HB 507 forces any state agency to allow the oil and gas industry to extract from its public land
Oil drilling

Environmental activists, after Wednesday’s public meeting (March 1st) of the Oil and Gas Land Management Commission, called on commission members to seek emergency adoption from Gov. Mike DeWine of Proposed Rule 155-1-01, which sets the regulations regarding oil and gas industry leases for fossil fuel extraction from Ohio public lands. 

The Oil and Gas Land Management Commission approved Proposed Rule 155-1-01, along with a draft Standard Lease Form, at its February 1 meeting and sent these items on for consideration by the Common Sense Initiative and Joint Committee on Agency Rule Review. 

These meetings follow the passage of HB 507, signed into law by Gov. DeWine on January 6. HB 507 forces any state agency, which owns a parcel of public land, to allow the oil and gas industry to extract from its public land.

The normal process of approving a draft agency rule can take months, but if Proposed Rule 155-1-02 is not in place by April 7, when HB 507 goes into effect, then oil and gas corporations will be able to bypass the commission and go directly to state agencies to request extraction on public lands – and the agencies will be compelled to allow it. 

Under Revised Code 119.03(G), an agency may ask the governor for an emergency adoption of a rule if the rule will ensure the health, safety, or welfare of the state. The health, safety and welfare of Ohio is best served by putting one commission in charge of decisions about oil and gas extraction on public lands, rather than compelling state agencies to approve such requests. 

Surface Impacts discrepancy

When Governor DeWine signed HB 507 on January 6, he issued a statement banning any direct surface impacts such as well pads, pipelines, or access roads in state parks. 

“I am instructing the Director of the Department of Natural Resources to continue to follow the processes first established by the General Assembly in 2011 in this area. This includes continuing my administration’s policy of prohibiting any new surface use access in our state parks,” DeWine said.

Yet the draft Standard Lease Form extensively discusses surface impacts on public lands, stating they are allowed through a separate written surface use agreement signed between the state agency and the oil and gas company approved to extract on public land.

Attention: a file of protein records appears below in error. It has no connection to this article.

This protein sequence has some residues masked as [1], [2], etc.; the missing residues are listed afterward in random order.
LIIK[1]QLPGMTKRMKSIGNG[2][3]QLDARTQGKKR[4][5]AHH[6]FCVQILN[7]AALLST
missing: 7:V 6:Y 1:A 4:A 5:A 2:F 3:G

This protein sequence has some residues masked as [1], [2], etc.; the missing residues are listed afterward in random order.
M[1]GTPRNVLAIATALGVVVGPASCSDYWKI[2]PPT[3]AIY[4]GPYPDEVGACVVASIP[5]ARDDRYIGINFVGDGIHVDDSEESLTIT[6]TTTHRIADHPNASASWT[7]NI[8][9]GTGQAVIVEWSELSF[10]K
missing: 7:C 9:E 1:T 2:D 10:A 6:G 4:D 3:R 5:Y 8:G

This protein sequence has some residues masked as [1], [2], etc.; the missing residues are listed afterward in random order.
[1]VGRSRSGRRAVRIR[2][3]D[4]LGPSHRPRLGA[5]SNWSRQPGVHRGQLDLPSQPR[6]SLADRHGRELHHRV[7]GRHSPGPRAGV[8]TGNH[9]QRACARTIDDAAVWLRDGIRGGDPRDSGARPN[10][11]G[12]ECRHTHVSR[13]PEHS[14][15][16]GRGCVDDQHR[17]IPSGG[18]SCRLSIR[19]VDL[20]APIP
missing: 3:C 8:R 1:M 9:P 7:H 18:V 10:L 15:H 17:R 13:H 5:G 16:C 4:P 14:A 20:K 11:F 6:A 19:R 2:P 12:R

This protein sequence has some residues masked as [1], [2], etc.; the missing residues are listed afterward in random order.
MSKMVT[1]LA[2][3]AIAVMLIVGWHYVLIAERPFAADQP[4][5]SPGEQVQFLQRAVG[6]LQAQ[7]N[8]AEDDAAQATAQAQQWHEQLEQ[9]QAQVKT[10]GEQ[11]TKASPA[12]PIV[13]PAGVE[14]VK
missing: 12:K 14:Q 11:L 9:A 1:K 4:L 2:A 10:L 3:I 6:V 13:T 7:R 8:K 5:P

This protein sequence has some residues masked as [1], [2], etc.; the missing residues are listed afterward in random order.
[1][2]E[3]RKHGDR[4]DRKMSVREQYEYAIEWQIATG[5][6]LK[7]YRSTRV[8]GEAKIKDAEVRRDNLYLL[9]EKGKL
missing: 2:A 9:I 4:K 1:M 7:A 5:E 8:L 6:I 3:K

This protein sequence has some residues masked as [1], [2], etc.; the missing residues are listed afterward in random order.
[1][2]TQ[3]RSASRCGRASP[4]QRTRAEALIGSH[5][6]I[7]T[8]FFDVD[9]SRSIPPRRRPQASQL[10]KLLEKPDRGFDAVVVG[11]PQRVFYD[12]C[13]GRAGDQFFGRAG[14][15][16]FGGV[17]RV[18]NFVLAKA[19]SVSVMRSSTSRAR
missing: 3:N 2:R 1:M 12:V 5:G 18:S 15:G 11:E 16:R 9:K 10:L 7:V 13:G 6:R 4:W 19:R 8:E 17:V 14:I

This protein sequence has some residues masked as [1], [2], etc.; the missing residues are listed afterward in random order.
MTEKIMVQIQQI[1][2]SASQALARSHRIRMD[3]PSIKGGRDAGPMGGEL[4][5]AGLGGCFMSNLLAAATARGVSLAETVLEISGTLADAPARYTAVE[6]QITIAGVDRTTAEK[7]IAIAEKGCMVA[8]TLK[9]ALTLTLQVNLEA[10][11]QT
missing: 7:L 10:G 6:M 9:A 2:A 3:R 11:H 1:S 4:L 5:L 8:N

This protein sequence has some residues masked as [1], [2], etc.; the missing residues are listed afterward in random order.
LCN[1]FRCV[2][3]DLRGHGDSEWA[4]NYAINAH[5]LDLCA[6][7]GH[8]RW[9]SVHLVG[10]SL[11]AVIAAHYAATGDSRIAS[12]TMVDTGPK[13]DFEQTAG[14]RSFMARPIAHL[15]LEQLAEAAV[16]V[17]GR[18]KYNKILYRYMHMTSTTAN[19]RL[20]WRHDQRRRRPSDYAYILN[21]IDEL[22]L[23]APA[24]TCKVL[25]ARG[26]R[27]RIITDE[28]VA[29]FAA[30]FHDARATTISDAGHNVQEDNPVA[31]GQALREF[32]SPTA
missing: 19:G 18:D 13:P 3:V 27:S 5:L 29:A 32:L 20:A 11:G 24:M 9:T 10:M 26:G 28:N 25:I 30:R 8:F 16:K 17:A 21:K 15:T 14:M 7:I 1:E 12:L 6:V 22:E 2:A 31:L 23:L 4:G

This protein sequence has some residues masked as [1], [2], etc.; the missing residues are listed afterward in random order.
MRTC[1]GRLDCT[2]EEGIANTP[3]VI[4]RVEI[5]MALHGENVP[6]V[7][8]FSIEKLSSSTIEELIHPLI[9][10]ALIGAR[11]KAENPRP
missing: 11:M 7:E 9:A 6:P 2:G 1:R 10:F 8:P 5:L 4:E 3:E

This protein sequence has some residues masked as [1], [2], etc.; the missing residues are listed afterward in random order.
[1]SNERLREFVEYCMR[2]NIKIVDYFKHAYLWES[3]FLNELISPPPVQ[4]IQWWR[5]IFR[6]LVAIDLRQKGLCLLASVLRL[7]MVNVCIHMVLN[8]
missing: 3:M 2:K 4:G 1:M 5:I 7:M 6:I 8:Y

Such a separate written agreement would allow for the following on public land, including state parks and state forests:

  • Well pads or well sites
  • Equipment, facilities, and structures such as pipelines, pump stations, tank batteries, dryers, pipelines, separators, or compressors
  • Access roads
  • Temporary or permanent pits
  • Activities and operations

Critically, these separate written agreements would occur after the commission decides to approve an oil and gas lease. Surface impacts of oil and gas extraction on public land would not come back before the commission or be subject to any public notification or comment. 

This does not follow Ohio Revised Code 155.33(B)(1)(h), which states that the commission must take into account “any comments or objections to the nomination submitted to the commission by residents of this state or other users of the parcel of land that is the subject of the nomination.” 

It is not possible for citizens to provide informed comments and objections if they do not know what is being proposed on a parcel of land – especially one as important as an Ohio state park or forest. Ohioans own our state’s public land and deserve an informed say in how it is used.

Inability to speak 

Just as disturbing, despite the requirements of Ohio law and promises of commission members at the February 1 meeting, environmental activists were not allowed to speak during the March 1 meeting of the Oil and Gas Land Management Commission. 

The meeting agenda includes a presentation about the Muskingum Watershed Conservancy District, where members of our group live and have experienced the negative effects of fracking first hand. Yet they will not be allowed to speak to their experience that bears directly on the topic being discussed at the meeting. 

Suppressing speech by tax-paying Ohioans who own our public lands and have directly experienced the negative effects of oil and gas extraction is not how to run a public meeting in Ohio. We deserve better, and the commission simply must do better.